'Another tragically high total': Alberta reports 30 deaths, 916 new COVID-19 cases
Alberta reported 916 new cases of COVID-19 and 30 deaths from the disease at a pandemic update Thursday afternoon.
The province completed about 12,700 tests, translating to a 7.5 per cent positivity rate. The seven-day average of new infections sits at 890.
There are 13,423 active cases of COVID-19 throughout the province.
Chief Medical Officer of Health Dr. Deena Hinshaw said the deaths reported Thursday were from Oct. 7 to 13, and that the majority of people were unvaccinated.
“This is another tragically high total,” she said. “The high number of fatalities that we have seen recently are the result of rapid spread.
“This is another reason why we all need to keep limiting in-person contact and driving cases downward.”
The 30 deaths reported Thursday raised the pandemic total to 2,930. All the newly reported deaths were from people in their 70s, 80s, and 90s, except for three between the ages of 50 and 60.
There are now 1,016 Albertans in hospital with COVID-19, including 231 in ICU. Sixty-seven people were hospitalized on Thursday, driven primarily by those aged 60 to 69, 50 to 59, and 40 to 49.
In a statement to CTV News, Alberta Health Services (AHS) said it continues to do all it can to ensure ICU capacity can meet patient demand.
As of 2 p.m. Thursday, there are 372 total ICU beds in the province, with 282 full.
“While the number of patients in ICU fluctuates constantly, the number of patients in ICU has decreased by five per cent over the past seven days,” AHS said in a statement.
The North Zone has the highest amount of ICU capacity filled. As of Thursday afternoon, it was operating at 84 per cent.
The South Zone has 83 per cent capacity filled, while ICU capacity in the Edmonton Zone is operating at 76 per cent. ICU capacity in the Central and Calgary zones was at 75 and 72 per cent, respectively.
Nineteen more people were admitted to ICUs on Thursday, mostly driven by those aged 60 to 69 and 70 to 79. One admission was of an Albertan between the ages of five and nine years old.
“This is a significant improvement from just one month ago when our ICUs were close to 90 per cent occupancy, including the surge capacity, and the number of ICU patients was increasing rapidly each day,” said Dr. Verna Yiu, AHS CEO and president.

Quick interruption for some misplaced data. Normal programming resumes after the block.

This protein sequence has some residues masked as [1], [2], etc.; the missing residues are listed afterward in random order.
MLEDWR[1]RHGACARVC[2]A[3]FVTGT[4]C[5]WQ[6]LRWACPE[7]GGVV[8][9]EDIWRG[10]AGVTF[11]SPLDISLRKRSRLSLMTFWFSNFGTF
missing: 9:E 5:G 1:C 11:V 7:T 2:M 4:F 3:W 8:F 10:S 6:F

According to Yiu, the average number of ICU patients admitted in Alberta has reduced from more than 20 a day to about 13 to 15.
“This is still a high number because these admissions are preventable,” Yiu added. “We are grateful that the numbers appear to be falling.
“But we know that this trend can be reversed easily, especially if we become complacent, and we remain uncertain as to the potential impact of the Thanksgiving weekend.”
Yiu said surgical teams are carefully planning to increase the amount of procedures offered again in hospitals in the province, but that there is “no timeline” for a return to normal surgical volumes.
On Wednesday, Alberta Health reported 38 COVID-19 deaths and 652 new cases.
Just over 85 per cent of eligible Albertans have one vaccine dose and 76.2 per cent have two.
With the arrival of colder temperatures, Hinshaw said it is important everyone receive their annual flu shot.
“While influenza and COVID-19 are very different illnesses, several of the symptoms are the same,” she said.
The majority of measures that help limit the spread of COVID-19, like increased handwashing and sanitization, and physical distancing, are effective against influenza, she said.
“We don’t need to look further than the last influenza season for proof of that,” Hinshaw said.
“Despite conducting about 2.5 times the number of influenza tests as we did the previous year, we had zero lab confirmed cases of seasonal influenza and no influenza deaths.”
This year, Hinshaw said there have already been three lab confirmed influenza cases. She urged Albertans to get their flu shot once they become available.
Last year the province saw the highest amount of flu shots administered in the past 10 years, with more than 1.65 million doses administered.
Every Albertan over the age of six months can is eligible to receive a free annual influenza vaccination at a pharmacy or some doctor offices.
“Influenza remains a serious and deadly virus,” she added. “To ease the system strain caused by increased demand for COVID-19 and influenza testing, I urge every eligible Albertan to get the COVID-19 and influenza vaccines as soon as you are able to.
“This will greatly reduce the number of people who get infected and the number of symptomatic people who need to be tested.”
Hinshaw said that scientific and medical reviews determined it is safe for people to receive both their COVID-19 vaccine and influenza vaccine at the same time.
More information about Alberta’s influenza campaign and flu shots is expected to be released in the coming days.